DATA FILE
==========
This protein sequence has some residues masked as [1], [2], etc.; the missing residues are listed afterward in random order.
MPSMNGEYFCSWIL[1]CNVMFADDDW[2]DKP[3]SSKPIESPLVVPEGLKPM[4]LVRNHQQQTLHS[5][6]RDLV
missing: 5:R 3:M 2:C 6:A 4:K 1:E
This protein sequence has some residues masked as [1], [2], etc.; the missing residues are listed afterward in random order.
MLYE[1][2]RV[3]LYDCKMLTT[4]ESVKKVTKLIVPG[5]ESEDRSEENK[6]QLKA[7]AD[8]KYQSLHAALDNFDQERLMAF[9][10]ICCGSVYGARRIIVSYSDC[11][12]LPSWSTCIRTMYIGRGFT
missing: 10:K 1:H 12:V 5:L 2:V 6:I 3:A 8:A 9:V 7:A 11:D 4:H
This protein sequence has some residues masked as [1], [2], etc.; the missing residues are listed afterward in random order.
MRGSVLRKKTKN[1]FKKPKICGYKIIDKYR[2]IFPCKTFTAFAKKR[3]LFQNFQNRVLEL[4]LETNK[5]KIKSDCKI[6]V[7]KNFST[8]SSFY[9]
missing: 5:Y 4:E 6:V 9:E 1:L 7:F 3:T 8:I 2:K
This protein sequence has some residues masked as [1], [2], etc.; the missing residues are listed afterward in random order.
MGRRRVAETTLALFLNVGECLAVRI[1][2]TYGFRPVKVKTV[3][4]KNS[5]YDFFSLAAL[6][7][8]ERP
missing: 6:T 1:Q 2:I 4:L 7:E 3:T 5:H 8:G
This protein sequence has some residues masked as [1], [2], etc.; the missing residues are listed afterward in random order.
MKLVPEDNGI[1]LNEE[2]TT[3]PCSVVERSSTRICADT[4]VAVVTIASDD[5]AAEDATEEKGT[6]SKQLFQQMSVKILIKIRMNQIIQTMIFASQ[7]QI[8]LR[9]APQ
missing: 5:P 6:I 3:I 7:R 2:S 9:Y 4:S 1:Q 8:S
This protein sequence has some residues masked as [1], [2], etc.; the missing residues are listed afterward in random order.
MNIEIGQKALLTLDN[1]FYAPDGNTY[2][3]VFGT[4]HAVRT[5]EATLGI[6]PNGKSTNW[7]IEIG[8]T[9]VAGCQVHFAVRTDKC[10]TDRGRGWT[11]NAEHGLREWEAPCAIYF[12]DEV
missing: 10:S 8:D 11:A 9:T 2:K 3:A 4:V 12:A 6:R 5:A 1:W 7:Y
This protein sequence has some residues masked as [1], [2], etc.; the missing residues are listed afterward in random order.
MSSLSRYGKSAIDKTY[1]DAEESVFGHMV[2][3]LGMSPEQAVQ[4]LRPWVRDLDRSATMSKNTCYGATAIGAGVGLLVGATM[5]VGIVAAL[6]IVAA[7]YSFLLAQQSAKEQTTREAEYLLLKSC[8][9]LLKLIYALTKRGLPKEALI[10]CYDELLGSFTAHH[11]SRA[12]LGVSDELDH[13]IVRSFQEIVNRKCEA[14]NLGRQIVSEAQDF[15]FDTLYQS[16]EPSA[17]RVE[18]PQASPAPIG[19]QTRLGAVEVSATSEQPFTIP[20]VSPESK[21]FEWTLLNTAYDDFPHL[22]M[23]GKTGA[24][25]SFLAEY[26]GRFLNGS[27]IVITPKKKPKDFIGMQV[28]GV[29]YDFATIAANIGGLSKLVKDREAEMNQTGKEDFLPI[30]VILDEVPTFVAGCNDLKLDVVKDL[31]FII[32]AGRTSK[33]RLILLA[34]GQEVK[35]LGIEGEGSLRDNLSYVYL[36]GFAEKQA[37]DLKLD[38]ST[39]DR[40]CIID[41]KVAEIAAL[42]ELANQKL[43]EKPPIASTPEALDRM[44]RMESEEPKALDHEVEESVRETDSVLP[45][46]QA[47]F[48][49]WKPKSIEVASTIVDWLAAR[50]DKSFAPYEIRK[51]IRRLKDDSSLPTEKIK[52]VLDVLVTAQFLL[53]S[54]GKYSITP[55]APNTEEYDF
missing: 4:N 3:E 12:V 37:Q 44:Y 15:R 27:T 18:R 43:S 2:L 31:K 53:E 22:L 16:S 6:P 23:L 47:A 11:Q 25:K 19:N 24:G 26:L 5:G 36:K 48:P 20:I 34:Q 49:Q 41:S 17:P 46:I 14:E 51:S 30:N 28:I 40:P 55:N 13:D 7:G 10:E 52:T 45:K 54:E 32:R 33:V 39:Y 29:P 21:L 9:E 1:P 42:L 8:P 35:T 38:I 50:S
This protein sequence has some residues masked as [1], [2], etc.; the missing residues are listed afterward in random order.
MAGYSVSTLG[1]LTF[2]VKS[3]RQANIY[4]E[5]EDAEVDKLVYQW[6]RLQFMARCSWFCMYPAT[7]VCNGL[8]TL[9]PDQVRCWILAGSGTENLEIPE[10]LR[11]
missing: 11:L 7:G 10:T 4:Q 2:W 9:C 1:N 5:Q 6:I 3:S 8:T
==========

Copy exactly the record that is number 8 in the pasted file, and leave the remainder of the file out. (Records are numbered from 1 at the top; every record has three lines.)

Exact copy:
This protein sequence has some residues masked as [1], [2], etc.; the missing residues are listed afterward in random order.
MAGYSVSTLG[1]LTF[2]VKS[3]RQANIY[4]E[5]EDAEVDKLVYQW[6]RLQFMARCSWFCMYPAT[7]VCNGL[8]TL[9]PDQVRCWILAGSGTENLEIPE[10]LR[11]
missing: 11:L 7:G 10:T 4:Q 2:W 9:C 1:N 5:Q 6:I 3:S 8:T